If you've been paying attention to the US-China trade war, you've probably heard the phrase “Section 301 investigation.”
For example, the US initiated a Section 301 Investigation back in August 2017, published the report of the investigation in March 2018; and released the Special 301 Report in April 2018.
But what is Section 301?
Basically, it's a part of the 1974 Trade Act that enables the US Trade Representative to investigate and unilaterally impose trade restrictions on foreign countries.
However, the act has rarely been used since the formation of the World Trade Organization in 1995, as the WTO's framework has – as the name suggests -- global legitimacy.
So is it valid for the US to use Section 301 to increase tariffs on foreign products?
First, the 1974 Trade Act is a domestic US law. Internationally, the WTO Dispute Settlement Mechanism requires its members to secure approval prior to enforcing any action against another WTO member, which means the US should take its findings to the WTO and only proceed with sanctions if an international body of judges agrees that the US has been treated unfairly. By using Section 301, Donald Trump has circumvented the WTO and acted outside the rules of global trade – making judgments without a neutral arbiter.
Second, among the 1,300 categories of Chinese products hit by US measures, the “bound tariff rates” of some were zero, 5 percent, or 10 percent. Those are tariff ceilings that each WTO member country has committed to. Now that the US has imposed an additional 25 percent tariff, the ceilings have been broken. As has the General Agreement on Tariffs and Trade 1994, a multilateral agreement among WTO members.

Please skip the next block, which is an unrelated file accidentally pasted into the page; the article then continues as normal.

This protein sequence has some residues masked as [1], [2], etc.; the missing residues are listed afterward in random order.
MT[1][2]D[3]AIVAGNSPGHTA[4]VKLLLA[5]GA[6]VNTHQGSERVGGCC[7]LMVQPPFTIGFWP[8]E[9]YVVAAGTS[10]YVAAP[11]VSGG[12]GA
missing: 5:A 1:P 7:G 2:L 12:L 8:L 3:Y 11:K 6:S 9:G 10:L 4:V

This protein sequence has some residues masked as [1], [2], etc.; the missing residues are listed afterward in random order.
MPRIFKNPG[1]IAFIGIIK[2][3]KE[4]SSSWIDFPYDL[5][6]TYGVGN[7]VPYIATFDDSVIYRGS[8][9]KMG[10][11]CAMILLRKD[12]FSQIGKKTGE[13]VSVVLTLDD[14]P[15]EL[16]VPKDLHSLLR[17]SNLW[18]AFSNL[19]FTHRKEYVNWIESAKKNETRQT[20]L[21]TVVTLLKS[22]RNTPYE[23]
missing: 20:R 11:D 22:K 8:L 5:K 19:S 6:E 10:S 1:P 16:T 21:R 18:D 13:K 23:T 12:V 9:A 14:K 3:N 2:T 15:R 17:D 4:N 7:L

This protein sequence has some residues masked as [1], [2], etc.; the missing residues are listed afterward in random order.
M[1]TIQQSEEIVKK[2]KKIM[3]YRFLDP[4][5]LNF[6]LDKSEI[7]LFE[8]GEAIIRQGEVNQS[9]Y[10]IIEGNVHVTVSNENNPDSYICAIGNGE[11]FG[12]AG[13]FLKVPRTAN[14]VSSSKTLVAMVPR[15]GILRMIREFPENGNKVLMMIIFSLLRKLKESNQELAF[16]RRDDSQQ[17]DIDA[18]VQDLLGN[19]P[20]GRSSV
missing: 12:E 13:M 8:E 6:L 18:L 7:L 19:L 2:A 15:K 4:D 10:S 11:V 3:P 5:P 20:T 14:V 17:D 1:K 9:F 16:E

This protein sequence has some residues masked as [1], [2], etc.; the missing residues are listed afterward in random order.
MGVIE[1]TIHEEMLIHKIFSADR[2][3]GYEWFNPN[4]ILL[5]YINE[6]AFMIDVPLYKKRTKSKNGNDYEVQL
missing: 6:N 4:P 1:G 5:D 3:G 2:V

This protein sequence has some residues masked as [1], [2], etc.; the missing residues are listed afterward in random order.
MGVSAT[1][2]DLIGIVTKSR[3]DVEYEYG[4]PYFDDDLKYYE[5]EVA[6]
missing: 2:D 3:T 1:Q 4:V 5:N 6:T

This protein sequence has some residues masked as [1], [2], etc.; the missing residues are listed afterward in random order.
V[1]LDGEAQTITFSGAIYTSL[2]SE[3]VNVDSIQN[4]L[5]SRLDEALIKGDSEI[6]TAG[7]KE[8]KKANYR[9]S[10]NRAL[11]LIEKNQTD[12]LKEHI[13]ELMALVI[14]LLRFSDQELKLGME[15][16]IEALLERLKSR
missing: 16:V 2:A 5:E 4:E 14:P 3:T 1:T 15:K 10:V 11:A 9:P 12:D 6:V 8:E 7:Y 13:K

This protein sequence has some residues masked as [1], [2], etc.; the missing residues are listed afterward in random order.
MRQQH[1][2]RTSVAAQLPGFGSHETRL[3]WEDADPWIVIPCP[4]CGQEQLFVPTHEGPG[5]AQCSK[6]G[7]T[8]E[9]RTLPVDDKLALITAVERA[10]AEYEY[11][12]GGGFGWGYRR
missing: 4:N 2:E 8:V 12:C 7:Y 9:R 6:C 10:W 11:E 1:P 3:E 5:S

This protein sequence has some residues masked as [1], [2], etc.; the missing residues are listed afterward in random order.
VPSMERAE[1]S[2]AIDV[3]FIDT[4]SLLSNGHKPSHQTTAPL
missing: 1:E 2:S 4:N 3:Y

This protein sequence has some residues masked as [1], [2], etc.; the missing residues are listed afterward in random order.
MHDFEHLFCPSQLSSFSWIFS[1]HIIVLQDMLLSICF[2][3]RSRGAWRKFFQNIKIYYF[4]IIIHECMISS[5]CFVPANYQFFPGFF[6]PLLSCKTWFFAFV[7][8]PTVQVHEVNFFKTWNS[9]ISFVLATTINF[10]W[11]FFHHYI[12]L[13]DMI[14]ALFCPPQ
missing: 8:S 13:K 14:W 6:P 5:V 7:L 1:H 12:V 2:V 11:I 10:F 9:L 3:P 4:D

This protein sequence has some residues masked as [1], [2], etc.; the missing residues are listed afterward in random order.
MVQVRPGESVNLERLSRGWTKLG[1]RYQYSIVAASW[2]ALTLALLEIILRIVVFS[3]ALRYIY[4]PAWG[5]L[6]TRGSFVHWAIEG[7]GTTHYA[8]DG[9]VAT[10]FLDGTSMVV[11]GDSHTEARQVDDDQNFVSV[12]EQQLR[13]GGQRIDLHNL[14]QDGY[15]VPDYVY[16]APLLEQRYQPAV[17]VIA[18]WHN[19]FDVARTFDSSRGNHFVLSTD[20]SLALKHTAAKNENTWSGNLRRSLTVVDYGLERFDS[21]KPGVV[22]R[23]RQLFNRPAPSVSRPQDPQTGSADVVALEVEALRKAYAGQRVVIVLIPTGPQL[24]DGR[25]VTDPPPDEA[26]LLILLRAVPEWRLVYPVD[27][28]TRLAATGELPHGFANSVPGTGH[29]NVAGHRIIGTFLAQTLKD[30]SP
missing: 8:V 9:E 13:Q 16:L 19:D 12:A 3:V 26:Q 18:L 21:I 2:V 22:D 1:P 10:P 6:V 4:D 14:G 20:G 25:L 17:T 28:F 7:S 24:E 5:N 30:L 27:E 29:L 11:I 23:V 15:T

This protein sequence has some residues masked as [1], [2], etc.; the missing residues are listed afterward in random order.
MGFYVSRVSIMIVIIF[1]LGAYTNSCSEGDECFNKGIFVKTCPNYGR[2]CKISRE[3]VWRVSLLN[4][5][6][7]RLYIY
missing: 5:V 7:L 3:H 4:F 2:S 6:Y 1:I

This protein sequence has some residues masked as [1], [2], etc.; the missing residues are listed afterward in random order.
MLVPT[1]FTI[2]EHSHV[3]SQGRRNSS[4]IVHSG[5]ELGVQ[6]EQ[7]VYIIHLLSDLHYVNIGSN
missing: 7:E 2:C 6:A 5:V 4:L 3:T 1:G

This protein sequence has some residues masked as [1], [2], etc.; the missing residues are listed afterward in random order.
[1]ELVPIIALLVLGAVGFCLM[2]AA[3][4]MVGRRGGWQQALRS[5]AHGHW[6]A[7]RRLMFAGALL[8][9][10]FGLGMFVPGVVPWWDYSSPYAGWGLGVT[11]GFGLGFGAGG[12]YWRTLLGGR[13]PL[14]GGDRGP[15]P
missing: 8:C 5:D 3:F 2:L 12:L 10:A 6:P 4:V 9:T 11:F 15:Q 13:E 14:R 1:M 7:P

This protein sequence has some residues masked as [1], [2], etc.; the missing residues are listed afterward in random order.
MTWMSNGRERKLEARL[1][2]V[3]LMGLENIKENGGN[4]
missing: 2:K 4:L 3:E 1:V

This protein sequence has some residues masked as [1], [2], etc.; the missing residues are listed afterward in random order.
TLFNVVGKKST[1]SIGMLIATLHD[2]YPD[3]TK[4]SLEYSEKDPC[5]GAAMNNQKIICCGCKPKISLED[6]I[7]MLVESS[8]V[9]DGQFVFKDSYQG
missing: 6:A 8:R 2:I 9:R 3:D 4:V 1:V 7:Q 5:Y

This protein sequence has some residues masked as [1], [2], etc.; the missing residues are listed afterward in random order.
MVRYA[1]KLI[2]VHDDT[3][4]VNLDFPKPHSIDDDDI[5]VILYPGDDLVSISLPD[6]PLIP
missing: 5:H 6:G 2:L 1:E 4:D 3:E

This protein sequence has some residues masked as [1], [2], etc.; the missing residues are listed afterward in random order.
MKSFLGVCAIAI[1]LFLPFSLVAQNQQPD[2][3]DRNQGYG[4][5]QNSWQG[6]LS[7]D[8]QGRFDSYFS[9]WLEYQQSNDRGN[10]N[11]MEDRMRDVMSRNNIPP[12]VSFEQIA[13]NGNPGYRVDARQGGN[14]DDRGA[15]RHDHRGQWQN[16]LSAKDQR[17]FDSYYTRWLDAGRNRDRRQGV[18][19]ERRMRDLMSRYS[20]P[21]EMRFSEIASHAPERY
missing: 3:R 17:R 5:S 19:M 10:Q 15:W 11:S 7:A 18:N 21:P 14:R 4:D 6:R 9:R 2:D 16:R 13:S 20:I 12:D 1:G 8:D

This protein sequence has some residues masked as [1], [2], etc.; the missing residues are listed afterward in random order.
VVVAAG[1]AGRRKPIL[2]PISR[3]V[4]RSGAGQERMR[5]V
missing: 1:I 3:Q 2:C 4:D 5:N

Even traditional US allies are complaining.
At the WTO Goods Council on March 26, 2018, the world’s largest trading countries and blocs agreed that any trade measure should be consistent with WTO agreements. Six members also called upon the United States to refrain from taking restrictive trade actions and instead to adopt more proportionate trade defense measures.
In the United States, the plan had to undergo further review in a public notice and comment process before the USTR issued a final determination. The office has received over 2,700 filings of written comments. More than 90 percent opposed the sanctions.
Trump started a trade war without congressional approval and against the wishes of the US business community – all while flouting WTO rules.